As far as research goes, we are only just beginning to scratch the surface of all of the benefits of using MMJ.  Every day doctors and scientists are diving deeper and deeper into understanding how medical cannabis helps the human body.  By utilizing chemicals in cannabis like THC and CBD, doctors are starting to find ways to use cannabis for specific medical conditions.  For example, CBD is a chemical in MMJ that has been known to cause therapeutic effects on the brain and body.  This can help with anxiety disorders like PTSD, and people who suffer from seizures.

The point is that the more research that doctors and scientists to on the drug, the more and more specific they can be with how the drug is created.  By utilizing certain chemicals of MMJ the drug could become customizable to all sorts of medical condition symptoms.

Most Voters Believe Medical Cannabis Should Be Legal

Support for medical cannabis is at an all-time high. A recent CNN poll discovered roughly 55% of the United States’ citizens support legalization. For over 25 years, voter support has been increasing with a clear trend of high voter turn-out for cannabis-related legislation changes. Substantial state tax revenue increases, increased tourism, and job creation are just a few reasons why voters are taking notice and supporting legalization efforts across the US.

New diseases and medical conditions are being discovered every day, and to combat this we need more solutions to alleviate symptoms.  MMJ can help to alleviate symptoms for people with cancer, epilepsy, chronic pain, anxiety disorders, etc.  The more we get to know and understand the effects of MMJ the more likely we are to be able to help people with all sorts of medical and psychological conditions.

Medical Cannabis as an Alternative Medicine

With the legalization of MMJ (medical cannabis) being such a dominant topic of discussion lately, it’s difficult to know what is science and what is politics. The vital scientific research intended for those seeking an alternative to Big Pharma is often overlooked by the media. Whether you are an advocate for legalizing MMJ or you are on the fence about its use, it’s still important to know how MMJ acts and effects patients with certain medical conditions.  This post will discuss some of the more well-known medical conditions that MMJ has helped alleviate symptoms for.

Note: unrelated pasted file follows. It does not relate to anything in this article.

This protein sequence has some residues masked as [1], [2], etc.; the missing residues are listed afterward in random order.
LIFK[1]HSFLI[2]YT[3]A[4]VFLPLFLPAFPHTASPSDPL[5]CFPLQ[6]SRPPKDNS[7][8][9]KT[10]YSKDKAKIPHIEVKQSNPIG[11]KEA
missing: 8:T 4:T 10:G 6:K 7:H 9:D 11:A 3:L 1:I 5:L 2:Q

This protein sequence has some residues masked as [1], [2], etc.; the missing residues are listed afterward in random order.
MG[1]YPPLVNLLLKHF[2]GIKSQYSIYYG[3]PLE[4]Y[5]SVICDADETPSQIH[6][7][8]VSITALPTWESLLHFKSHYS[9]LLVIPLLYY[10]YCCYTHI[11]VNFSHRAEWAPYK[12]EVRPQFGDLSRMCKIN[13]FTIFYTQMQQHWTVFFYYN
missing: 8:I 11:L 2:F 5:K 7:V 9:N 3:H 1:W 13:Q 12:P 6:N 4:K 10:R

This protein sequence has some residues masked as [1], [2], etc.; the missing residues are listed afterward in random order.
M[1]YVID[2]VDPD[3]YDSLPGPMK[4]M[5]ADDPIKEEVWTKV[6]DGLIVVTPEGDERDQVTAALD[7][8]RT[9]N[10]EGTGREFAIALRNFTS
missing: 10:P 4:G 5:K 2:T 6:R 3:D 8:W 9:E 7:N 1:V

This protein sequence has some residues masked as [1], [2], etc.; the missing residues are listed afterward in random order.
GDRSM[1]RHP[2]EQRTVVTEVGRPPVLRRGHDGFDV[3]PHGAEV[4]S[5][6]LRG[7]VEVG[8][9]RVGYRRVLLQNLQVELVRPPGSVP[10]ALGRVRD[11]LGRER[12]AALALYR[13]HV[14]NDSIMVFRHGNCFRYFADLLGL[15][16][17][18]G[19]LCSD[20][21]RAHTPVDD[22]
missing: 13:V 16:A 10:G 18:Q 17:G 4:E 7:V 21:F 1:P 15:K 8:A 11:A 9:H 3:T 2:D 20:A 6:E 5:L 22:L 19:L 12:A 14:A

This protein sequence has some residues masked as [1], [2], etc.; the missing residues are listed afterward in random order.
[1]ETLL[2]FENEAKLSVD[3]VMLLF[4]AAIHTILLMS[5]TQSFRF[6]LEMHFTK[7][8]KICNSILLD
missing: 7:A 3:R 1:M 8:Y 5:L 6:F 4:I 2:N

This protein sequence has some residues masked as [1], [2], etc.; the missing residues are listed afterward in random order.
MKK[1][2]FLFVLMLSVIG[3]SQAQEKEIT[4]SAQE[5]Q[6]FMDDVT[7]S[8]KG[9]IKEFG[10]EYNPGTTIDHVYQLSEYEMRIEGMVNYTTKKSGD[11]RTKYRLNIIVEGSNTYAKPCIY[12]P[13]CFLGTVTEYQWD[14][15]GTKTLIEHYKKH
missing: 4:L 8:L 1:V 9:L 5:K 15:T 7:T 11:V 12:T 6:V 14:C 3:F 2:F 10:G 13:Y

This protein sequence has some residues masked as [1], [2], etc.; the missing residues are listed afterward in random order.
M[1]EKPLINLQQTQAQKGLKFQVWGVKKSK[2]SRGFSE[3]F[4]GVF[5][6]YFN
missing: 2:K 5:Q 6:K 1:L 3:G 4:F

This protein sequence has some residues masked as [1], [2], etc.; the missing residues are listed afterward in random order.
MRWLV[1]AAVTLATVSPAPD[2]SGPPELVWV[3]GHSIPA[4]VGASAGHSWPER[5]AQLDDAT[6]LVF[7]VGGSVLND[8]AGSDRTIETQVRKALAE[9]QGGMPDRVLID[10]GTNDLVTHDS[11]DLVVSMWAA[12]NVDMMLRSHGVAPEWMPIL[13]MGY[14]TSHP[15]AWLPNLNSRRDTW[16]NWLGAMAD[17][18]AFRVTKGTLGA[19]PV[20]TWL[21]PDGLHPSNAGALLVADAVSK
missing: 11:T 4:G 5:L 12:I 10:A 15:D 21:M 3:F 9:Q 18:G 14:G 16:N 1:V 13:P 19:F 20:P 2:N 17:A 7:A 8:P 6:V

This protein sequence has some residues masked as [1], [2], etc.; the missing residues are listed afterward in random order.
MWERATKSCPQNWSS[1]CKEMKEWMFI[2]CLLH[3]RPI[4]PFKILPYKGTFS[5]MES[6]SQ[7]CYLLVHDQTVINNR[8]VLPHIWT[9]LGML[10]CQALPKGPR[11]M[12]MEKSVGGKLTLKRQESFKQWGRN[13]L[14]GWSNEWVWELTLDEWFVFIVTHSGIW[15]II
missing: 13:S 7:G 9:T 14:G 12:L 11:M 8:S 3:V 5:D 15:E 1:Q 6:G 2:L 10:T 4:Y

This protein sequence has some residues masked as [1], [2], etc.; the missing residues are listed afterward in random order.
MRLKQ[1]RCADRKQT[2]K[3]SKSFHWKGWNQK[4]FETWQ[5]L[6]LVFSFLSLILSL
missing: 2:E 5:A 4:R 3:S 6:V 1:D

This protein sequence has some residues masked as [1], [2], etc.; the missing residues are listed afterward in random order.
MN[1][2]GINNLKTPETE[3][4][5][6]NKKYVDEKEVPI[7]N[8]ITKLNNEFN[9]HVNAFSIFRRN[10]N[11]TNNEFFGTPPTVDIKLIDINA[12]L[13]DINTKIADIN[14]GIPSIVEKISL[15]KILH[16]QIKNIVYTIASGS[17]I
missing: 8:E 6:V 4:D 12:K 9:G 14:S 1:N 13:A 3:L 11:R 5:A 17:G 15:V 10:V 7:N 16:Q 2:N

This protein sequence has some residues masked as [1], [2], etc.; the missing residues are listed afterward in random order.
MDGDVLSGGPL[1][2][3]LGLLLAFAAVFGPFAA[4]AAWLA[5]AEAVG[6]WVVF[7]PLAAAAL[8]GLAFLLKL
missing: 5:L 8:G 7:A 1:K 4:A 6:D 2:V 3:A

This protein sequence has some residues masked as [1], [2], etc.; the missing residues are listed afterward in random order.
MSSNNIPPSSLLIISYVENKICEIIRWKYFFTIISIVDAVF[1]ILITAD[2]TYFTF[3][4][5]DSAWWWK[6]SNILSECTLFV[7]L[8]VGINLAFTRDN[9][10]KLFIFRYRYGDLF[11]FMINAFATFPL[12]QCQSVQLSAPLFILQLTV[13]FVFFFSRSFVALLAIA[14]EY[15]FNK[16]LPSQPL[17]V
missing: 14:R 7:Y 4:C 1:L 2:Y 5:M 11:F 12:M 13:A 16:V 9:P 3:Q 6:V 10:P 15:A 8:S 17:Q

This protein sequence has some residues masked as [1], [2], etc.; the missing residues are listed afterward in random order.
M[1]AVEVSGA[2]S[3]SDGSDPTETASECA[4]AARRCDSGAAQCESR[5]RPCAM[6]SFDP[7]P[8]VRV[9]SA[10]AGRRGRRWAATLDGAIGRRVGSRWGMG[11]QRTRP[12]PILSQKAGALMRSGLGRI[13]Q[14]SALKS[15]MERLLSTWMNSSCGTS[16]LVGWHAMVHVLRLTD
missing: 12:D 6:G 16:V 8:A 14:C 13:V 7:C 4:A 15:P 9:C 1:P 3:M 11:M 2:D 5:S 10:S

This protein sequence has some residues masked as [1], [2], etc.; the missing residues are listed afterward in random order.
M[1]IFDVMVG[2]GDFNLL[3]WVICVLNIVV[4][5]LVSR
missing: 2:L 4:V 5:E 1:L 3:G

Chronic Pain

Using MMJ for medical conditions that involve chronic pain is proving to help alleviate the pain for some patients.  For people who experience daily and extreme chronic pain, MMJ helps them to function throughout their day without popping pills and using synthetic chemicals.  The use of MMJ for pain has been especially emphasized in cancer patients and people who suffer from arthritis.  However, the problem with MMJ’s use for chronic pain is that eventually patients start to become immune to the drug, so the dosage must be upped.  The issue with upping the dosage is that it can make a person feel sedated and lethargic, but they will still experience significant relief.  More and more tests are being conducted on medical cannabis’ use in response to chronic pain. Eventually, MMJ may become a household remedy to alleviate chronic pain.

Anxiety Disorders

A growing body of medical cannabis research lies within cannabidiol (CBD).  THC, another chemical in cannabis has been linked to causing anxiety and paranoia in patients.  However, CBD has proven to be a non-psychoactive chemical in cannabis that offers a wide range of therapeutic benefits.  With this knowledge, doctors and scientists have found ways to decrease the THC chemical in MMJ and increase its CBD levels.  With the effects of THC minimized, patients suffering from anxiety, social stress, and PTSD can use the drug and cope with their disorders without unwanted side effects.  CBD also helps to work the body’s natural compounds to create a relaxing reverse effect of the brain.  This gives patients with anxiety disorders a type of therapy unlike synthetic, lab-created chemicals.


The use of medical cannabis to help people with seizures has been a long-standing theory. However, doctors and scientists have really only just begun to discover how the use of MMJ effects people with seizure disorders, like epilepsy.  Just like anxiety disorder, the chemical of CBD seems to be an important component when it comes to seizures as well.  With seizures being triggered in the brain, CBD helps to relax the brain and give therapeutic effects.  In some cases, the brains response is immediate to the CBD and can stop a seizure in its tracks.  But research for this kind of MMJ use is still underway, and while some cases it works better than any other drug, in other cases it does not.


The main reason MMJ continues to be demonized for the treatment of chronic disorders is simple – there is a lack of scientific research.  Just like any other drug, scientists and doctors need to see all kinds of scenarios to make sure that the use of MMJ does not create negative symptoms for patients.  With more knowledge and research on the effects of the drug the more doctors will be able to utilize the specific chemicals found in MMJ and target them towards certain medical conditions.